This is where Chive Charities stepped in. Both April and Michael had difficulty sleeping and badly needed a custom, adjustable bed. Chive Charities purchased a $10,000 Tempurpedic Flex Bed with a fully adjustable base.
The flex bed allows for each of them to have exclusive control over their side of the bed to allow blood flow to different areas. For those of you who have ever had the chance to lay down on one of these beds in a showroom, you know you don’t lay on it unless you plan on buying it. The experience alone will make your bed back at home feel like Barney and Wilma Flintstone’s.
Michael and April arrived at theCHIVE to thank us for the bed. They are finally getting badly-needed sleep. But they also came for another reason, they wanted to talk about life after being injured in the military. April said, “A lot of people don’t know that sometimes people who get hurt go into hiding. We don’t talk about that and we should. But it’s hard to talk about something you don’t see. We go hide away and don’t go out in public.”
“So, we’re coming out and trying to help. I know there are veterans out there reading this on theCHIVE right now. I just want you to know there are others out there like you and there are places you can go for help. Places where you can learn to be yourself again, love yourself again. I always had a sense of humor, for example, and I learned it was ok to just be funny again. You know,just be.”
It was a phrase I’d heard before, just be.
Tommy Kim was a regular at the Copper Bar. When this photo was taken, he’d survived brain cancer for the second time. Tommy had come in to celebrate. At the time, we were just building out the copper bar. You can see how bare it is behind us. Tommy pointed out, “Your bar needs personality, man. You should let the soldiers and sailors put their patches and challenge coins on the shelves. Make this bar the place they can come after deployment and just be themselves again.” I remember that he said just be.”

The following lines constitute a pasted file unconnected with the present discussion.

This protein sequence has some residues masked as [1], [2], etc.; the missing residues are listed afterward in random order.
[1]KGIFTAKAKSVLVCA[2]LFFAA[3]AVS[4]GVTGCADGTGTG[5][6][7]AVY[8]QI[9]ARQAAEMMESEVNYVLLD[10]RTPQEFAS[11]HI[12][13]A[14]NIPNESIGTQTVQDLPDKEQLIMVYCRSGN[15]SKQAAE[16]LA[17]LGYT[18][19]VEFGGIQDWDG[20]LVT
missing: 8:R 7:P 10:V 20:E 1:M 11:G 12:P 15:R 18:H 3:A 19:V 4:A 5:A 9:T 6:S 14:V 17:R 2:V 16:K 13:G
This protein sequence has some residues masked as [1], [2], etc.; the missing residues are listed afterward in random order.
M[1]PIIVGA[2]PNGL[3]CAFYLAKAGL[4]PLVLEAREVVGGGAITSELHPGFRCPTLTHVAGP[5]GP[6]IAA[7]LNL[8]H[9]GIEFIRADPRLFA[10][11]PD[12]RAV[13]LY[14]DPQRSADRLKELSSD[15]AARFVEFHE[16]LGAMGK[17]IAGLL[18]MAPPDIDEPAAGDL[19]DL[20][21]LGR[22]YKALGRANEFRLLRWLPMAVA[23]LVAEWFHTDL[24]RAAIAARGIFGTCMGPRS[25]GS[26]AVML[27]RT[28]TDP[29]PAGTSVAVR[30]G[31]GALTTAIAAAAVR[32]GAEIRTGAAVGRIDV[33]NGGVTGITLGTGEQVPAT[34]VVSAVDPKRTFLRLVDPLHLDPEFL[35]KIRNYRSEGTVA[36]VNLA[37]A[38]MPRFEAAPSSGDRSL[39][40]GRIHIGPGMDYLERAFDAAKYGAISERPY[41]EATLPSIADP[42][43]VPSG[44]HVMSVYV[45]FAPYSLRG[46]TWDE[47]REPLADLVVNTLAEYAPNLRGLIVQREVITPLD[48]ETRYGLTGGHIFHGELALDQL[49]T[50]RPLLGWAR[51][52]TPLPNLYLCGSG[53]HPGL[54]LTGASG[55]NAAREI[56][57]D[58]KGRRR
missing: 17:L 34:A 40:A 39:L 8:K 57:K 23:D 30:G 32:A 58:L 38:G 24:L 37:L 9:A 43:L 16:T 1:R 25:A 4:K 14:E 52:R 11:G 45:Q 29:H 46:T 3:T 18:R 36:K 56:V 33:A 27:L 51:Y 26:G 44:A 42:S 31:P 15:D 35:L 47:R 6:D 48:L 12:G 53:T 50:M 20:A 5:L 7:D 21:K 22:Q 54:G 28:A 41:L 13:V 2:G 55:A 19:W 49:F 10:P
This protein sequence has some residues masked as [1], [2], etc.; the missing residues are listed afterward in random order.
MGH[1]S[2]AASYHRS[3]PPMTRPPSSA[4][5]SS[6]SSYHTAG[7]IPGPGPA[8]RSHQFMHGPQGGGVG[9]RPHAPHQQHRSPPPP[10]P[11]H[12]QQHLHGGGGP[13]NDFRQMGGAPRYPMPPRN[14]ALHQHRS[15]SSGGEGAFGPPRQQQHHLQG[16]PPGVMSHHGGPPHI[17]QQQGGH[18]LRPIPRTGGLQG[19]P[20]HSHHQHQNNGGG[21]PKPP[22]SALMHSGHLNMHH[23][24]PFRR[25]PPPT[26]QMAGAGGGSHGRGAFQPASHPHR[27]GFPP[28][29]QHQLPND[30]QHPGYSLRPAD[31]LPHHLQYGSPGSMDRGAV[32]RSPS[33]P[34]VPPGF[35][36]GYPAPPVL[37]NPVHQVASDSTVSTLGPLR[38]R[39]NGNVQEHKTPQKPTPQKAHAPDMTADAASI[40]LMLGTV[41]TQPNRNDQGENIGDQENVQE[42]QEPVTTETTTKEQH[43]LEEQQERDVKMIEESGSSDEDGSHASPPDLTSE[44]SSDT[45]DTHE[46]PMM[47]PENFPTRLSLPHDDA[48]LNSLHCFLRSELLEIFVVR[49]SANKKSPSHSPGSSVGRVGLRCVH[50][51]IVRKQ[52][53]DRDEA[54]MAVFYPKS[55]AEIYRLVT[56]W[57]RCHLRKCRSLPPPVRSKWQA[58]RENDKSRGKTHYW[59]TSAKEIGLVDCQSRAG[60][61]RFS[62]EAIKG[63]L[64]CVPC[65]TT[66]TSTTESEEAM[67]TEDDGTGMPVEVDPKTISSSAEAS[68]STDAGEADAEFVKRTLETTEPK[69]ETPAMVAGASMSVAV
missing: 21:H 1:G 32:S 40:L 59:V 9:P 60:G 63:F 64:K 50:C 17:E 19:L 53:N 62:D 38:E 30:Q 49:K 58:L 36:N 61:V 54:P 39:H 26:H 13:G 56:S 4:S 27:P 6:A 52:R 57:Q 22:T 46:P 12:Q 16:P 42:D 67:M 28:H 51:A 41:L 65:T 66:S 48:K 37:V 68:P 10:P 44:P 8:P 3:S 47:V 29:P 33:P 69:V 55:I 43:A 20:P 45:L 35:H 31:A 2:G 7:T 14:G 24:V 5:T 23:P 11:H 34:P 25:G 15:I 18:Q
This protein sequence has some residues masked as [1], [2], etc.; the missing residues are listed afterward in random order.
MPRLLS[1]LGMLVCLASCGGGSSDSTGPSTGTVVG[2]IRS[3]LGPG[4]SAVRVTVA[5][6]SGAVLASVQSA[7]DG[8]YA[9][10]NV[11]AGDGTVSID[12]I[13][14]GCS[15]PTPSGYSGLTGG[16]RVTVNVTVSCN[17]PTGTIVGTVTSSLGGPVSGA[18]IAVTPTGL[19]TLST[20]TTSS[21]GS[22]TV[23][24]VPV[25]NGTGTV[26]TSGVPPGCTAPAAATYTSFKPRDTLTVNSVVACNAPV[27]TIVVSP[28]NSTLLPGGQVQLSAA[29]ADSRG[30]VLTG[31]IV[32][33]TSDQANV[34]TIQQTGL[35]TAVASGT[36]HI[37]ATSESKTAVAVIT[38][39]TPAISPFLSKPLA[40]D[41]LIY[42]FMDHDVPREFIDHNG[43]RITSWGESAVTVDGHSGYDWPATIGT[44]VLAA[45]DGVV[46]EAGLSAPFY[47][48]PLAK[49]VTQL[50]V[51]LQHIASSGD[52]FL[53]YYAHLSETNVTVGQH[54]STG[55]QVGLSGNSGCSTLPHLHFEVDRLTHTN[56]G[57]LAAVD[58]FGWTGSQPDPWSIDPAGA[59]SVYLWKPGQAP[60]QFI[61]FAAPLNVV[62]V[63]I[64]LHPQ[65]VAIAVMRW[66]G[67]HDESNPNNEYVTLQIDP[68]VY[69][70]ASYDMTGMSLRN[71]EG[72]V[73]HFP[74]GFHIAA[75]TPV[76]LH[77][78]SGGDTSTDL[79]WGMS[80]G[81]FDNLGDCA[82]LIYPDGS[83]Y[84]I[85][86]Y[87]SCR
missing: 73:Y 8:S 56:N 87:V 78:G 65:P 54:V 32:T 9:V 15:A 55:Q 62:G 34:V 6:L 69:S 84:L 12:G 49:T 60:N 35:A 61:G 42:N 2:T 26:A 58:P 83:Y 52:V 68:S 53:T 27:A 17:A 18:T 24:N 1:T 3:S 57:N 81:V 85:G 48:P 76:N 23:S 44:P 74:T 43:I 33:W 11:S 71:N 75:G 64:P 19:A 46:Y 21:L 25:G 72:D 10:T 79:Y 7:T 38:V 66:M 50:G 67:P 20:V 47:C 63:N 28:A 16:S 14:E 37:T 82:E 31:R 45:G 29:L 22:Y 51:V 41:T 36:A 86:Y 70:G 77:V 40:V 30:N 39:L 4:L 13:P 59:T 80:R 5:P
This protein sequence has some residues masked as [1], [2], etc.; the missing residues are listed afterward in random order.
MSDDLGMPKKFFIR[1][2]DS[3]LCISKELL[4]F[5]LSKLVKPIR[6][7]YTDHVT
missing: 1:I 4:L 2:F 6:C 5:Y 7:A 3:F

A year later, I got a call at 6 am, Tommy’s cancer had returned. His third battle was his last. On March 6th, one day after his 36th birthday, Tommy passed away. But his legacy lives on.
Since Tommy added his personal touch, the Copper Bar has hosted thousands of veterans and active duty service members to come and just be. Caleb was given the first ever Keep Calm t-shirt ever made. Somebody had paid $22,000 for it at auction and then returned it to Caleb after he’d beaten 4 Right Parotid Mucoepidermoid High Grade Carcinoma, one of the rarest cancers in the world. In all, the Chivers had raised over $100,000 to save Caleb’s home…
“Is there anything else we can do?” I asked. April said,
“Keep doing what you’re doing and keep helping our veterans. Even if it’s just giving them a place to go to just be for a while.”
April got up from her barstool, “C’mon now, Michael, we gotta go, and I’m your designated driver.” She laughed, “It’s not like you can thumb your way home.” We laughed and said our goodbyes.
Thanks to Tommy and our veterans, theCHIVE’s Copper Bar proudly displays the patches of Chivers who have visited, but it’s also lined with the patches and name tags of the lost. Tiny pieces of the fabric of their lives remain here. It’s why on Thursdays and Fridays veterans and active service members are welcome to make an appointment to visit and just be.
The patches remind us of the stark truth about military service, some make it, some don’t. Some survivors have scars, some physical, others emotional. theCHIVE, Chive Nation, and Chive Charities will always be here to help the scars heal, and ease your pain the best we can.
We didn’t need a flash campaign for this story, Chive Charities’ donors picked up the $10,000 tab on this one. This post is dedicated to your steadfast commitment to the underdogs. And to April, Michael… and Tommy Kim.
Find out how to become a Chive Charities donor RIGHT HERE and meet April and Michael at this year’s Green Gala.